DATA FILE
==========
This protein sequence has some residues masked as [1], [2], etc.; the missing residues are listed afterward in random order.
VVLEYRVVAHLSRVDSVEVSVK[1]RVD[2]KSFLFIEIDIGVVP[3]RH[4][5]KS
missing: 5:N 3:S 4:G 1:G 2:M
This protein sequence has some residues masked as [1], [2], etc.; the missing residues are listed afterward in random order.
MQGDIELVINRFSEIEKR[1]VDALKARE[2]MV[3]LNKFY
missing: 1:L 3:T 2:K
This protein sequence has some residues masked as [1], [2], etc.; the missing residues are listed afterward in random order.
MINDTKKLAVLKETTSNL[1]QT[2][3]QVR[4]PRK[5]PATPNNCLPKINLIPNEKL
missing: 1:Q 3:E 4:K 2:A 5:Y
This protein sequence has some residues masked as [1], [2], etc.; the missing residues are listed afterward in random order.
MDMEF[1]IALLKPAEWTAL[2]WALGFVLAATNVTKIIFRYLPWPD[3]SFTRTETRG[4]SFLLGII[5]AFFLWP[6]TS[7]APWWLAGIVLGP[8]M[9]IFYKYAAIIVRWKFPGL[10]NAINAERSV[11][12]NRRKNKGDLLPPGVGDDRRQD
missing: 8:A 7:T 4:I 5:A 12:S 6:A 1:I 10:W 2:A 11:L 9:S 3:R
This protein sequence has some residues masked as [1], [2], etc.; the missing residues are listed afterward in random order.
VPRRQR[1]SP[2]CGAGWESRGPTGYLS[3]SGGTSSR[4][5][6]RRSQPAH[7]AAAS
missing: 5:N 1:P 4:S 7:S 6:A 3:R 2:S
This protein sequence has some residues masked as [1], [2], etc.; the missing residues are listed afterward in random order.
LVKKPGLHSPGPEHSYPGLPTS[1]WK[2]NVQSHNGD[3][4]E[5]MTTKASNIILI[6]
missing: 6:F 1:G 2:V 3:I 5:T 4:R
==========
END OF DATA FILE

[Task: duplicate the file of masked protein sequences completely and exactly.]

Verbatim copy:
This protein sequence has some residues masked as [1], [2], etc.; the missing residues are listed afterward in random order.
VVLEYRVVAHLSRVDSVEVSVK[1]RVD[2]KSFLFIEIDIGVVP[3]RH[4][5]KS
missing: 5:N 3:S 4:G 1:G 2:M
This protein sequence has some residues masked as [1], [2], etc.; the missing residues are listed afterward in random order.
MQGDIELVINRFSEIEKR[1]VDALKARE[2]MV[3]LNKFY
missing: 1:L 3:T 2:K
This protein sequence has some residues masked as [1], [2], etc.; the missing residues are listed afterward in random order.
MINDTKKLAVLKETTSNL[1]QT[2][3]QVR[4]PRK[5]PATPNNCLPKINLIPNEKL
missing: 1:Q 3:E 4:K 2:A 5:Y
This protein sequence has some residues masked as [1], [2], etc.; the missing residues are listed afterward in random order.
MDMEF[1]IALLKPAEWTAL[2]WALGFVLAATNVTKIIFRYLPWPD[3]SFTRTETRG[4]SFLLGII[5]AFFLWP[6]TS[7]APWWLAGIVLGP[8]M[9]IFYKYAAIIVRWKFPGL[10]NAINAERSV[11][12]NRRKNKGDLLPPGVGDDRRQD
missing: 8:A 7:T 4:I 5:A 12:S 6:A 1:I 10:W 2:A 11:L 9:S 3:R
This protein sequence has some residues masked as [1], [2], etc.; the missing residues are listed afterward in random order.
VPRRQR[1]SP[2]CGAGWESRGPTGYLS[3]SGGTSSR[4][5][6]RRSQPAH[7]AAAS
missing: 5:N 1:P 4:S 7:S 6:A 3:R 2:S
This protein sequence has some residues masked as [1], [2], etc.; the missing residues are listed afterward in random order.
LVKKPGLHSPGPEHSYPGLPTS[1]WK[2]NVQSHNGD[3][4]E[5]MTTKASNIILI[6]
missing: 6:F 1:G 2:V 3:I 5:T 4:R